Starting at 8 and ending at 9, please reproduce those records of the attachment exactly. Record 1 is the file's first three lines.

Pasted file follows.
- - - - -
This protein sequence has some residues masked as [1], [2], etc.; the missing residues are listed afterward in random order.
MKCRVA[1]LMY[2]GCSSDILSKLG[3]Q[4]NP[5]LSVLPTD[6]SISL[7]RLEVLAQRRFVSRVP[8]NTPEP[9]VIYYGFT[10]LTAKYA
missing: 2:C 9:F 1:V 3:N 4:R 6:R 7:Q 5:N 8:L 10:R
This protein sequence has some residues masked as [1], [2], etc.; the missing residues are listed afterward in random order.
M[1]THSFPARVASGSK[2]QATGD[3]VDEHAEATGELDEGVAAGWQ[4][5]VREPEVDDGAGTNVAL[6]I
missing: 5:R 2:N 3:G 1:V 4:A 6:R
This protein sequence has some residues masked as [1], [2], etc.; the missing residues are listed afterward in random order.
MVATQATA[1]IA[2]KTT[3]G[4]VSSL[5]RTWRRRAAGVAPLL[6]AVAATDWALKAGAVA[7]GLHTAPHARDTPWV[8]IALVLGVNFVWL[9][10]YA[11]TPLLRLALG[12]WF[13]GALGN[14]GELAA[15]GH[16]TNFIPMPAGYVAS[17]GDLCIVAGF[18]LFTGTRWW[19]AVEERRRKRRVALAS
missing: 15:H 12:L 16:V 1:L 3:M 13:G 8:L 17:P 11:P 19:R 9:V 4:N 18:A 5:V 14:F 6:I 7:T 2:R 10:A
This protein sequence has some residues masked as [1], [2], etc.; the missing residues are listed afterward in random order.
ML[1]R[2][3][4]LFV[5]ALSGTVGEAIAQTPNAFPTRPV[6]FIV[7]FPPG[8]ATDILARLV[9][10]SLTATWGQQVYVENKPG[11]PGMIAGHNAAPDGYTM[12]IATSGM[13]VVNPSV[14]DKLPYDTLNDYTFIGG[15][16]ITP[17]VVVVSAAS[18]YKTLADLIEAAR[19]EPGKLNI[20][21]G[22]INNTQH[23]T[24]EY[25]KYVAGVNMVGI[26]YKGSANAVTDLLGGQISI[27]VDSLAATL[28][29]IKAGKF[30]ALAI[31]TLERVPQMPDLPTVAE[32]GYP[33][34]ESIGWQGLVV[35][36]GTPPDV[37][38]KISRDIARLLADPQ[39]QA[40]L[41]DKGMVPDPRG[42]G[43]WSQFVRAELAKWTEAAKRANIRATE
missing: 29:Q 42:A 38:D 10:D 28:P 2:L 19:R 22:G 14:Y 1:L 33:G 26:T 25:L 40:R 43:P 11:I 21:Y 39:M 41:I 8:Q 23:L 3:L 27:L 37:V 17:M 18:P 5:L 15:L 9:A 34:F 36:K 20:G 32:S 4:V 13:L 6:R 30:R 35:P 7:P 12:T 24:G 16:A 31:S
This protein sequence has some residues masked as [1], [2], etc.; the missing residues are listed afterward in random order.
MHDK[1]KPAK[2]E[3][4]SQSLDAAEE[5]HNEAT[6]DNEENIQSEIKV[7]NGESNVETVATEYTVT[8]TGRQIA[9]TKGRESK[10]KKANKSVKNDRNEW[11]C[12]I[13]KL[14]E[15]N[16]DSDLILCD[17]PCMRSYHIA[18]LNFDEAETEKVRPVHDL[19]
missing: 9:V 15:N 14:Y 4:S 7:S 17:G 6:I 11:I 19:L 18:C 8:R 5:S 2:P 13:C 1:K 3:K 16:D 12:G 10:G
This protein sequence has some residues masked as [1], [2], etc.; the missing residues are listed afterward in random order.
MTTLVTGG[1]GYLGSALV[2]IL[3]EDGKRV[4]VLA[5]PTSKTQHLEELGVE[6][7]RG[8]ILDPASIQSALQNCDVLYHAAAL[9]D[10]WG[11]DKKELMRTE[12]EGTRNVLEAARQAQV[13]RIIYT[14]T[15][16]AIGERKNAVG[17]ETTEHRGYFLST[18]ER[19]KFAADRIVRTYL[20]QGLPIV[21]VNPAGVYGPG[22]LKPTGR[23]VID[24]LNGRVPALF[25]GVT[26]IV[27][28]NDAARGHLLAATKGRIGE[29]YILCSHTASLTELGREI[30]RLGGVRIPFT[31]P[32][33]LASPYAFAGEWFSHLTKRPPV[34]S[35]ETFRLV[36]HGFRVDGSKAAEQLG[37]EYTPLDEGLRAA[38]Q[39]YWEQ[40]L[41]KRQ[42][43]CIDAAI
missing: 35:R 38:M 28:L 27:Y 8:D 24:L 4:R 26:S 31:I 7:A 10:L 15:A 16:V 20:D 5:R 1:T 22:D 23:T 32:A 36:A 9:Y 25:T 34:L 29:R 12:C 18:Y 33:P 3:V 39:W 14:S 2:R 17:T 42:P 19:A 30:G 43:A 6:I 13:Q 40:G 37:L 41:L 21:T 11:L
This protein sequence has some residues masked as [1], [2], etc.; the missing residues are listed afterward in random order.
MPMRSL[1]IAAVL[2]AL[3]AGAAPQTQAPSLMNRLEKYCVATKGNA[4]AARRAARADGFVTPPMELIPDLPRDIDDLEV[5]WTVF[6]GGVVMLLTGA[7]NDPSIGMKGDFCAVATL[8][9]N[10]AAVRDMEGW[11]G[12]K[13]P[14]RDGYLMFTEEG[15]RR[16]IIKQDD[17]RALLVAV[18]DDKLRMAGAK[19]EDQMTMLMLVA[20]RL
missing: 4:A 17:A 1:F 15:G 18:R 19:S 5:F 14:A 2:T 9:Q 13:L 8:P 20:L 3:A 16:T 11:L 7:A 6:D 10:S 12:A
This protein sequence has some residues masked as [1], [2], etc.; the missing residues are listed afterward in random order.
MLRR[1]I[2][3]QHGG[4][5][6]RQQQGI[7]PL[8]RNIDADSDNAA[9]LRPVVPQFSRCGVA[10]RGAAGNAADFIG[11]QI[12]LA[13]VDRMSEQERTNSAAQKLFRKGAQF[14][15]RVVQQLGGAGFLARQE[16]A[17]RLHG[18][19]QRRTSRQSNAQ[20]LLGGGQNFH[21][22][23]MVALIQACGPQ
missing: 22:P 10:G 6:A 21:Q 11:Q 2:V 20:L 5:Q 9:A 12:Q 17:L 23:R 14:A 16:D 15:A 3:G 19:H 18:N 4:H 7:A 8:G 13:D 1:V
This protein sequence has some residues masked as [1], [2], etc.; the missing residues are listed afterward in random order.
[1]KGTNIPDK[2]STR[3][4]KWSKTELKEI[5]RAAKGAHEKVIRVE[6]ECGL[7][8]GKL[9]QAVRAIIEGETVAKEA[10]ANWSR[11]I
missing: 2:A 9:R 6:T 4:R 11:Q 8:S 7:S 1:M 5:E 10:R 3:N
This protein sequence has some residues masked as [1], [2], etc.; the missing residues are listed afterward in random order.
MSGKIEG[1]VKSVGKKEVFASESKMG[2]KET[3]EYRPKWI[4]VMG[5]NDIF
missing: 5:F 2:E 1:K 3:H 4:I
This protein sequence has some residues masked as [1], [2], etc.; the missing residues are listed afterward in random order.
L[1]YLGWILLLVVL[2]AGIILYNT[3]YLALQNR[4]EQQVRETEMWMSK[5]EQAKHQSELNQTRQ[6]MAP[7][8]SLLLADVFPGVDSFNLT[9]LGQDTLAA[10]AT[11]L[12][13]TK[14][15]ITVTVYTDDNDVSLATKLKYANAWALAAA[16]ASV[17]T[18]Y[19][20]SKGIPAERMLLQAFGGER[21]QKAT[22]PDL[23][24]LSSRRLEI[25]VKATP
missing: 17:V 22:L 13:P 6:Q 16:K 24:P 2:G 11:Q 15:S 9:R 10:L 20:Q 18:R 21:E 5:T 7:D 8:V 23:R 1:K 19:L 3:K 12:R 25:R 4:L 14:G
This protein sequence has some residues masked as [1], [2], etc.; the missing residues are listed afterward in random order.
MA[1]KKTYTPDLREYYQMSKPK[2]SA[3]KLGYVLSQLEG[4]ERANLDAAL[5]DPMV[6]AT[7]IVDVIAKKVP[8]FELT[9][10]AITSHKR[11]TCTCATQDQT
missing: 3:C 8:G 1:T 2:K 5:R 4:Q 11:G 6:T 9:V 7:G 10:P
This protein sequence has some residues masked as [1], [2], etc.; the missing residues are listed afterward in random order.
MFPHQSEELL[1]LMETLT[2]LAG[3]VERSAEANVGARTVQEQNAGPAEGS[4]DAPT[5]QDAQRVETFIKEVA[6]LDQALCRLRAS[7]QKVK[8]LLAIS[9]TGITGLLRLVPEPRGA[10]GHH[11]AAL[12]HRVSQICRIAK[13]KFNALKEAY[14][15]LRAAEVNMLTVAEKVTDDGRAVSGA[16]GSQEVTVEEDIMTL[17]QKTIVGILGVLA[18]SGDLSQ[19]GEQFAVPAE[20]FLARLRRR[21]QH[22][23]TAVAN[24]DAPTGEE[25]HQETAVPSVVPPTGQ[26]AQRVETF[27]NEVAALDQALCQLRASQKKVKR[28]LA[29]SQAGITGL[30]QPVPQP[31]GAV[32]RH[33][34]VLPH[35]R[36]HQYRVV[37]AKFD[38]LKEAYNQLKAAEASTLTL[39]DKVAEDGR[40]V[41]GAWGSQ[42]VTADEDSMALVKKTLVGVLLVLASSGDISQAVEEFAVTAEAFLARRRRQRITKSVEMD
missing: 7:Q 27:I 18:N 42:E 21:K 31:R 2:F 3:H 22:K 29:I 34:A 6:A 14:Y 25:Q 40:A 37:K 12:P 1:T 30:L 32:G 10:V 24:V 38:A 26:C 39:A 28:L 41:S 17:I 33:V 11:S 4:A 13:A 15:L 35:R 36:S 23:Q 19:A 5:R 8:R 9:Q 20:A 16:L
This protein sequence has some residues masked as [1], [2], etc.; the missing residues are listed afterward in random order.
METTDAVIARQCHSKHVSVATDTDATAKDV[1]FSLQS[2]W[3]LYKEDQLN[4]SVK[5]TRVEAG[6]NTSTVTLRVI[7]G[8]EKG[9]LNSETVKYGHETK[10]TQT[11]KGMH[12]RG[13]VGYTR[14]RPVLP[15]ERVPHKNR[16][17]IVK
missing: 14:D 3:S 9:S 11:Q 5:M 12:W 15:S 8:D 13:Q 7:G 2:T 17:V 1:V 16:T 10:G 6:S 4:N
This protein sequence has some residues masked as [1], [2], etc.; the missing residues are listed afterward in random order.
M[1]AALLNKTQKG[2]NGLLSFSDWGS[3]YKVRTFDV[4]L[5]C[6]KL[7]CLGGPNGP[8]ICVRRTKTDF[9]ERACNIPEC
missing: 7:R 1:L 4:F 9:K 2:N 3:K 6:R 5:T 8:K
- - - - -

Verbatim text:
This protein sequence has some residues masked as [1], [2], etc.; the missing residues are listed afterward in random order.
MLRR[1]I[2][3]QHGG[4][5][6]RQQQGI[7]PL[8]RNIDADSDNAA[9]LRPVVPQFSRCGVA[10]RGAAGNAADFIG[11]QI[12]LA[13]VDRMSEQERTNSAAQKLFRKGAQF[14][15]RVVQQLGGAGFLARQE[16]A[17]RLHG[18][19]QRRTSRQSNAQ[20]LLGGGQNFH[21][22][23]MVALIQACGPQ
missing: 22:P 10:G 6:A 21:Q 11:Q 2:V 20:L 5:Q 9:A 12:Q 17:L 23:R 14:A 16:D 15:A 3:G 19:H 18:N 4:H 7:A 8:G 13:D 1:V
This protein sequence has some residues masked as [1], [2], etc.; the missing residues are listed afterward in random order.
[1]KGTNIPDK[2]STR[3][4]KWSKTELKEI[5]RAAKGAHEKVIRVE[6]ECGL[7][8]GKL[9]QAVRAIIEGETVAKEA[10]ANWSR[11]I
missing: 2:A 9:R 6:T 4:R 11:Q 8:S 7:S 1:M 5:E 10:R 3:N